My two best friends joined the army right out of high school. The first sentence of the first letter that my friend Eddie wrote to me requested that I go to the Army Recruiting office and tell those two recruiters that they are dead meat. I tried to join the Army right about the same time. I failed the physical.
Military recruiters came to my high school and talked real slick. One of them put his hand on my shoulder and oozed his spiel to me, asking how it would feel to tell my dad that I would pay for my own college tuition. I don’t know if that is why I tried to join up or if it was that I wanted to follow my friends. I corrected what made me fail the physical. But Eddie’s letter made me have second thoughts. Then when my other friend Danny wrote a poetic description of being exposed to tear gas as part of basic training I solidified my thoughts.
After I graduated college I was confused and directionless. Iraq invaded Kuwait and Operation Desert Shield commenced. I tried to join the military again. The recruiters were delighted to have a college graduate and assured me that of course I could work for the Armed Forces Radio Network. I retook the written aptitude test and they liked me even more. The recruiters began to talk like car dealers with “What can we arrange so that you will commit today?” kind of talk. That alarmed me but I didn’t care. I didn’t know what else to do with my life. I was sick of delivering pizzas. I took the physical again. They found out that I had recently had asthmatic bronchitis. I failed the physical again.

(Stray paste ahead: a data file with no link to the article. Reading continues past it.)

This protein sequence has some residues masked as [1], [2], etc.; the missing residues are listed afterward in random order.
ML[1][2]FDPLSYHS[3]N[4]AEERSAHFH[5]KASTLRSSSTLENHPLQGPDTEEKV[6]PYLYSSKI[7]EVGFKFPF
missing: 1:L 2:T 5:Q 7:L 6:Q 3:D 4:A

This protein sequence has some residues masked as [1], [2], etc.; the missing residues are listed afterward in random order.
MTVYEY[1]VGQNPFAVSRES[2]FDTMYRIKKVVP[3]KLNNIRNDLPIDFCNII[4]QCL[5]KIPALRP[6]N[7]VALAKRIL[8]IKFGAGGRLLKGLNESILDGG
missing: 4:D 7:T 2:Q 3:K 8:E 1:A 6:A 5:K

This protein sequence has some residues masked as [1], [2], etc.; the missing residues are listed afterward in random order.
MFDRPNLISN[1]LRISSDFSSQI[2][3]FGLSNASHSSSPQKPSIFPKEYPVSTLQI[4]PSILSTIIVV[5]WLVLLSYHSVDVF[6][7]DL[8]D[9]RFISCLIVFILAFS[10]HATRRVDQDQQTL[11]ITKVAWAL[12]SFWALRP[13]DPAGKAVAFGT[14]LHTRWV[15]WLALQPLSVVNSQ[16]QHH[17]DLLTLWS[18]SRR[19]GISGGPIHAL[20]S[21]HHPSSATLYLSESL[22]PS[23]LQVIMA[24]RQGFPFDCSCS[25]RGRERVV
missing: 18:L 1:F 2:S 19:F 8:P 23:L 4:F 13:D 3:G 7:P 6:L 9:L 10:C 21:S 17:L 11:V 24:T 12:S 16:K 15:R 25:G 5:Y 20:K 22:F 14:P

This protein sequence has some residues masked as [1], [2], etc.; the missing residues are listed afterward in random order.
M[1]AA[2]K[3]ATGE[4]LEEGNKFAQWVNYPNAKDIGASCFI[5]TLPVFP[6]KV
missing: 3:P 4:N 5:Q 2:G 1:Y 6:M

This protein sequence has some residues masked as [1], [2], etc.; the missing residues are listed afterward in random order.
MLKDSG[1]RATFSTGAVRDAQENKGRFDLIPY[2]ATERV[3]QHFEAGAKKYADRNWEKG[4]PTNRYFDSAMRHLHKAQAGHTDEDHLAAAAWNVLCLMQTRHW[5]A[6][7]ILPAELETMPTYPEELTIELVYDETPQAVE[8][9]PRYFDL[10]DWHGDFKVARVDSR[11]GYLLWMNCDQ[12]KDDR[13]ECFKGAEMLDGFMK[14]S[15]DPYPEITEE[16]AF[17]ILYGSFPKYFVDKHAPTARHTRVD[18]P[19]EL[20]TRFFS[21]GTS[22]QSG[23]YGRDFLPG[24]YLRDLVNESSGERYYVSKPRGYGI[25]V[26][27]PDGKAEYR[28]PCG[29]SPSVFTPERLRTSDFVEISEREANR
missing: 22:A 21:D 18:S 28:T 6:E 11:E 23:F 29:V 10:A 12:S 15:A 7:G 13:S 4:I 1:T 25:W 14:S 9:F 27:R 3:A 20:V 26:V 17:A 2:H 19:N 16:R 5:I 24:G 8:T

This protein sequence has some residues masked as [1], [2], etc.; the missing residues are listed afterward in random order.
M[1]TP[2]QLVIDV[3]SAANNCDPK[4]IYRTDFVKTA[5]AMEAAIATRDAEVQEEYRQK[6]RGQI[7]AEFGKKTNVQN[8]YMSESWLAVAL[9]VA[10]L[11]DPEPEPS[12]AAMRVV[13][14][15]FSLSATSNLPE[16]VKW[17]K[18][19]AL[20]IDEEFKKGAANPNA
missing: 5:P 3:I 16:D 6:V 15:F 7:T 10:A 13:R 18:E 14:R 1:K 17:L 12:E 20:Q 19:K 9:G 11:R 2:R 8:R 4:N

Today I’m thinking about all the fighting men and women who are out there today and all the ones who have served and those who lost their lives that we honor today. They all made a decision. Maybe some of them wanted to pay for college and maybe some of them were trying to escape from something. I’ll guess many didn’t fully know what they were getting into. Still many others must have loved their country and wanted to serve it. I don’t know how many were drafted into service. But they made the decision to serve their country too. Even if it was an unwilling service they were there and did their job.
I’m thinking that even the superpatriots were just folks like my friends and me. They walked into the induction center and knew at least a little bit of what they were leaving behind and what could be ahead of them. However senseless some of us might think that any of these armed conflicts can be, I’m glad that we set this day aside to remember our brothers and sisters who went into them and lost their lives. I can’t thank them personally. But we all can remember their families. And we can honor their memory by thanking our living veterans today.
Thank you veterans.